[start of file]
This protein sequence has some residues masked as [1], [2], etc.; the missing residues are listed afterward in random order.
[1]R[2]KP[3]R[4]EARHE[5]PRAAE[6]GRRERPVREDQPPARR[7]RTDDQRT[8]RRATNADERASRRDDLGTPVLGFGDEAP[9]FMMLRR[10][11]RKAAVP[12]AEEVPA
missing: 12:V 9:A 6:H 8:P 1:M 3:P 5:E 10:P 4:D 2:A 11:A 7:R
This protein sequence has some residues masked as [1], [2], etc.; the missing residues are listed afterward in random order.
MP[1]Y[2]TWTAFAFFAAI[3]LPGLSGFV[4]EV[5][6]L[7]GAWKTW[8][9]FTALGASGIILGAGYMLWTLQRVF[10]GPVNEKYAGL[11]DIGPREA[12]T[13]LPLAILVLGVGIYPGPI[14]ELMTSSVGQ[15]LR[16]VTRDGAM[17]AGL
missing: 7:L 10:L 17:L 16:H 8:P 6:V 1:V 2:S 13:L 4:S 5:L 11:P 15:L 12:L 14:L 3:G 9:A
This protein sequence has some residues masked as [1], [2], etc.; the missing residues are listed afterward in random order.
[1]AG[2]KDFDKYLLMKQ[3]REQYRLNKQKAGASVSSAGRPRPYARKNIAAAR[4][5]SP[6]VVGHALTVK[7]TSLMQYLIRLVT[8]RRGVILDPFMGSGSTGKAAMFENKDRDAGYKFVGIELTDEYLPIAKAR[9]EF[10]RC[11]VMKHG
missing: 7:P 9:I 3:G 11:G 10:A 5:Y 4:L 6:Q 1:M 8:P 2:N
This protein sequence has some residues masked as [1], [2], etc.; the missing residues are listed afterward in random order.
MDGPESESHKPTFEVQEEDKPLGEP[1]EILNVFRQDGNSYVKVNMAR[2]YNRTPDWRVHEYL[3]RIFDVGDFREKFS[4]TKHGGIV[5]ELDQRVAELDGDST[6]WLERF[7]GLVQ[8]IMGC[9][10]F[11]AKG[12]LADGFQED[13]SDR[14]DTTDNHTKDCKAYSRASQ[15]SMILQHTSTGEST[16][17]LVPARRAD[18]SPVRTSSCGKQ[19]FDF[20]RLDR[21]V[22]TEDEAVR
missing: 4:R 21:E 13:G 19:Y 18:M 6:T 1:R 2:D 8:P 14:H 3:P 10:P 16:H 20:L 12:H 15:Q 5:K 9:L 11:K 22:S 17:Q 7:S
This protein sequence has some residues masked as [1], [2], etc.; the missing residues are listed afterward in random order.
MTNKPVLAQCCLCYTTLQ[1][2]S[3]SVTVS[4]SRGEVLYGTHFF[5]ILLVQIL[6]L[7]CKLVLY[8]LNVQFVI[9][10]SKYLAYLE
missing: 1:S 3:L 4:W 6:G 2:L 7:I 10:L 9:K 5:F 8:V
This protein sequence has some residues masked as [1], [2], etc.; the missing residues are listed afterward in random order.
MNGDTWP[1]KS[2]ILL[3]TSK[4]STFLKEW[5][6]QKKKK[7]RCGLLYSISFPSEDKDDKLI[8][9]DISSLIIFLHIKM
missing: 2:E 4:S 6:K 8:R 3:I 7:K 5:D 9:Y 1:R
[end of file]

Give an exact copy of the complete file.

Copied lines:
This protein sequence has some residues masked as [1], [2], etc.; the missing residues are listed afterward in random order.
[1]R[2]KP[3]R[4]EARHE[5]PRAAE[6]GRRERPVREDQPPARR[7]RTDDQRT[8]RRATNADERASRRDDLGTPVLGFGDEAP[9]FMMLRR[10][11]RKAAVP[12]AEEVPA
missing: 12:V 9:A 6:H 8:P 1:M 3:P 5:E 10:P 4:D 2:A 11:A 7:R
This protein sequence has some residues masked as [1], [2], etc.; the missing residues are listed afterward in random order.
MP[1]Y[2]TWTAFAFFAAI[3]LPGLSGFV[4]EV[5][6]L[7]GAWKTW[8][9]FTALGASGIILGAGYMLWTLQRVF[10]GPVNEKYAGL[11]DIGPREA[12]T[13]LPLAILVLGVGIYPGPI[14]ELMTSSVGQ[15]LR[16]VTRDGAM[17]AGL
missing: 7:L 10:L 17:L 16:H 8:P 6:V 1:V 2:S 13:L 4:S 5:L 11:P 15:L 12:L 14:L 3:G 9:A
This protein sequence has some residues masked as [1], [2], etc.; the missing residues are listed afterward in random order.
[1]AG[2]KDFDKYLLMKQ[3]REQYRLNKQKAGASVSSAGRPRPYARKNIAAAR[4][5]SP[6]VVGHALTVK[7]TSLMQYLIRLVT[8]RRGVILDPFMGSGSTGKAAMFENKDRDAGYKFVGIELTDEYLPIAKAR[9]EF[10]RC[11]VMKHG
missing: 7:P 9:I 3:G 11:G 10:A 5:Y 4:L 6:Q 1:M 8:P 2:N
This protein sequence has some residues masked as [1], [2], etc.; the missing residues are listed afterward in random order.
MDGPESESHKPTFEVQEEDKPLGEP[1]EILNVFRQDGNSYVKVNMAR[2]YNRTPDWRVHEYL[3]RIFDVGDFREKFS[4]TKHGGIV[5]ELDQRVAELDGDST[6]WLERF[7]GLVQ[8]IMGC[9][10]F[11]AKG[12]LADGFQED[13]SDR[14]DTTDNHTKDCKAYSRASQ[15]SMILQHTSTGEST[16][17]LVPARRAD[18]SPVRTSSCGKQ[19]FDF[20]RLDR[21]V[22]TEDEAVR
missing: 4:R 21:E 13:G 19:Y 18:M 6:T 1:R 2:D 8:P 14:H 3:P 10:P 16:H 20:L 12:H 15:Q 5:K 9:L 11:K 22:S 17:Q 7:S
This protein sequence has some residues masked as [1], [2], etc.; the missing residues are listed afterward in random order.
MTNKPVLAQCCLCYTTLQ[1][2]S[3]SVTVS[4]SRGEVLYGTHFF[5]ILLVQIL[6]L[7]CKLVLY[8]LNVQFVI[9][10]SKYLAYLE
missing: 1:S 3:L 4:W 6:G 2:L 7:I 10:L 9:K 5:F 8:V
This protein sequence has some residues masked as [1], [2], etc.; the missing residues are listed afterward in random order.
MNGDTWP[1]KS[2]ILL[3]TSK[4]STFLKEW[5][6]QKKKK[7]RCGLLYSISFPSEDKDDKLI[8][9]DISSLIIFLHIKM
missing: 2:E 4:S 6:K 8:R 3:I 7:K 5:D 9:Y 1:R